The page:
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Tuesday, 2 June 1987
Page: 3764

Mr LLOYD —The Minister for Aviation will be aware that the Chief Executive of the Federal Airports Corporation, Mr Bill Swingler, has indicated that the staff level necessary for the efficient operation of the Airports Corporation will be about 1,200 employees. Will the Minister confirm that the Federal Airports Corporation will be forced to accommodate some 1,600 staff transferred from the Department of Aviation once the FAC commences operations on 1 July? Further, will the Minister confirm that the Government plans to support those additional 400 staff with receipts from increased landing fees even though the Minister is yet to inform the Chief Executive of the FAC of the debt it is to inherit, of the assets it will actually control, and whether there will be any retrenchments of staff as a result of this Government's intention to sell the international terminal leases which were to be controlled by the FAC after 1 July?

Mr PETER MORRIS —The question asked by the honourable member for Murray is testimony to the shambles, the lack of organisation, in which the aviation arrangements were left by those who now sit opposite. Let me just refer to the two-airline agreement, which was agreed to in a private deal and signed by those who now sit opposite. That locked this country into a set of aviation arrangements about which the public of this nation was never consulted. Now, in an act of expediency, those opposite find it popular to say that we should dispense with it. The Opposition locked this country into those arrangements and did not consult the people. Unlike those who now sit opposite, this Government embarked upon a public review, the first comprehensive public analysis, of that system of arrangements to determine what type of arrangements best suit the needs of this country; and what people think about the arrangements. I find it rather interesting that, having done that, the Opposition has now suddenly taken upon itself a concern about the arrangements at airports in respect of domestic aviation. So I welcome this new-found interest from the Opposition-it is long overdue.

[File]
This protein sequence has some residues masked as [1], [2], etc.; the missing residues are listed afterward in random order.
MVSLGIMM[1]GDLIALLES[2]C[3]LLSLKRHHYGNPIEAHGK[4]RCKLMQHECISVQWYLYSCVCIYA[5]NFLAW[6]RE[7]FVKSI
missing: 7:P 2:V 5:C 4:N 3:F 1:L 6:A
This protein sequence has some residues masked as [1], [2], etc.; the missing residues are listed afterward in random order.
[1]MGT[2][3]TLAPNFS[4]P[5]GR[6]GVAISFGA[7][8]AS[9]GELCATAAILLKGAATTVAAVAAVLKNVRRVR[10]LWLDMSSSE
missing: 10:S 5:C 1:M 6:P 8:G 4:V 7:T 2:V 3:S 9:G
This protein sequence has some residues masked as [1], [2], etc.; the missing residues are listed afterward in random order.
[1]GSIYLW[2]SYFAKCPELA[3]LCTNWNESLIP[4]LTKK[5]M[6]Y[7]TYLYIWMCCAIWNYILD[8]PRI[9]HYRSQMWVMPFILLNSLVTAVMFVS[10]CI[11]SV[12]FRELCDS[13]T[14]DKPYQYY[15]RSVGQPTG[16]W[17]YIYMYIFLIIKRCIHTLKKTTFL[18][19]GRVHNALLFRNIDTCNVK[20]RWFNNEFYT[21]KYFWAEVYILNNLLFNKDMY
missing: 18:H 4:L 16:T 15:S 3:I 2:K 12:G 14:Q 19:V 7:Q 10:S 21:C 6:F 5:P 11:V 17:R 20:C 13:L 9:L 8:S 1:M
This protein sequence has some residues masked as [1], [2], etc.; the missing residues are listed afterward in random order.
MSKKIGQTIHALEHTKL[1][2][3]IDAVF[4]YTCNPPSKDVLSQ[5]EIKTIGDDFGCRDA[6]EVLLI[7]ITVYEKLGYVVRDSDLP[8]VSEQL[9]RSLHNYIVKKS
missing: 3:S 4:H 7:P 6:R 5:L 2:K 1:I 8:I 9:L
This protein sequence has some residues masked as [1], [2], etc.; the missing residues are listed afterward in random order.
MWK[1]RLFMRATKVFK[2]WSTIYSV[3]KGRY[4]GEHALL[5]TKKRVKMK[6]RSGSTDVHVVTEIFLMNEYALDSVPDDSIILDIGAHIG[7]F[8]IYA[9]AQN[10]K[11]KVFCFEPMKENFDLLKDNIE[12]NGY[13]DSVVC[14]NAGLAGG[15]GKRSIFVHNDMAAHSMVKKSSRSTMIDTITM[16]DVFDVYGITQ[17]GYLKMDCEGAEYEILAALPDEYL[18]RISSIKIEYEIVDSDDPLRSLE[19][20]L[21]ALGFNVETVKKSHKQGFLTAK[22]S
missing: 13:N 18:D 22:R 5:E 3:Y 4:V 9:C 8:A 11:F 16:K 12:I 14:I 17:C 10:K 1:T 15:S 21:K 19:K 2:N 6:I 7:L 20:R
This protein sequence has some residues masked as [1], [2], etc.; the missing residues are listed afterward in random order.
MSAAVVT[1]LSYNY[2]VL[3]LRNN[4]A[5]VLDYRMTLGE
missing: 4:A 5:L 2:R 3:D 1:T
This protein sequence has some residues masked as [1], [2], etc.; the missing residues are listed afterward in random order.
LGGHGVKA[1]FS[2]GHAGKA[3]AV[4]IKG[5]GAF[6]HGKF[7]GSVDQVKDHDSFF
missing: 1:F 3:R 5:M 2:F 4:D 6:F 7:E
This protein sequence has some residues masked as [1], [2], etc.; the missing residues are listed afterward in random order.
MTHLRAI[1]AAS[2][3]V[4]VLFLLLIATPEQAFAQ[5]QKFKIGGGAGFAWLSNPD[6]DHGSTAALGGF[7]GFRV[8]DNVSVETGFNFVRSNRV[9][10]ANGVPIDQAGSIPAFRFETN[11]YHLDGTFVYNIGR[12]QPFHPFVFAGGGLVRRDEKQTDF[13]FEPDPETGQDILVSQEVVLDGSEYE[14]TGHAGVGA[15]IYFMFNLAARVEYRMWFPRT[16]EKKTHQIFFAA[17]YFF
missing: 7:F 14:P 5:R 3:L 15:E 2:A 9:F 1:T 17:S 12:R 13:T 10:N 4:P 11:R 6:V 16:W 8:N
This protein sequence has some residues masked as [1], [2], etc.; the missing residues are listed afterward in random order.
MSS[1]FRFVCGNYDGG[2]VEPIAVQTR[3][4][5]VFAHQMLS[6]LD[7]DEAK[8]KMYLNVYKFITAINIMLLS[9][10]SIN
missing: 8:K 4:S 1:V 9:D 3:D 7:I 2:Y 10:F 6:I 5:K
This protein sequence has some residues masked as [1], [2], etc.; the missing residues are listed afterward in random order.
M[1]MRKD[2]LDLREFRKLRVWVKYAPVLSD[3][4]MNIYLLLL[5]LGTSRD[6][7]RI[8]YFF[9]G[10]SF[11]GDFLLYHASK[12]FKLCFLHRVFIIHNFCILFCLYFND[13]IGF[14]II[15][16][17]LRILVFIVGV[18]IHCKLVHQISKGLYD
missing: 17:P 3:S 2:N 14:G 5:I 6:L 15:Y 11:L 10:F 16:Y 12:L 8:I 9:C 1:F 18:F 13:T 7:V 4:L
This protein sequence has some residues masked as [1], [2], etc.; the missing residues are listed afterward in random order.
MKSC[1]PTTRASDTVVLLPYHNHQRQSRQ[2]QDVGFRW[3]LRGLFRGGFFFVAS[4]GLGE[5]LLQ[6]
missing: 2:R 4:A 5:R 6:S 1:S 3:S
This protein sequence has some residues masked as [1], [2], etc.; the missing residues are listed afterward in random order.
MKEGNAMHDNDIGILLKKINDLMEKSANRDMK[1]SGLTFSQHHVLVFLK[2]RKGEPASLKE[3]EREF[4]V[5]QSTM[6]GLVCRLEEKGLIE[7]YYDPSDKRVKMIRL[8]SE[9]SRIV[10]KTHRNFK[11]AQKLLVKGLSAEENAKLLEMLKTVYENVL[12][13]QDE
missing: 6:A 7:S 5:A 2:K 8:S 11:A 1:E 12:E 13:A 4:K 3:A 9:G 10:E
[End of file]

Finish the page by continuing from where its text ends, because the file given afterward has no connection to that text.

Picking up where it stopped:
In respect of airport arrangements and the questions raised by the honourable member for Murray, who is usually a fairly studious reader-and we provide him with as much briefing and access as we can-he would know that the Commonwealth Public Service employment arrangements for those people who will transfer to the Federal Airports Corporation have been covered in previous statements made to this House; and he would know that people concerned are protected under the conditions of Commonwealth Public Service employment. The honourable member for Murray would also know that those people who may transfer to the Federal Airports Corporation are being given that option and, if they do not take up that option, they will remain with the Public Service and be subject to offers of other employment or whatever other arrangements or entitlements they may care to take up under the terms of public sector employment. All of that is public knowledge. As to the valuation of assets at airports and their transfer to the Federal Airports Corporation, the Government will deal with that matter in the normal course of events. I thank the honourable member for his question, but I wish that the Opposition had exercised the same interest in the past in respect of domestic aviation arrangements as it is now doing in respect of airports.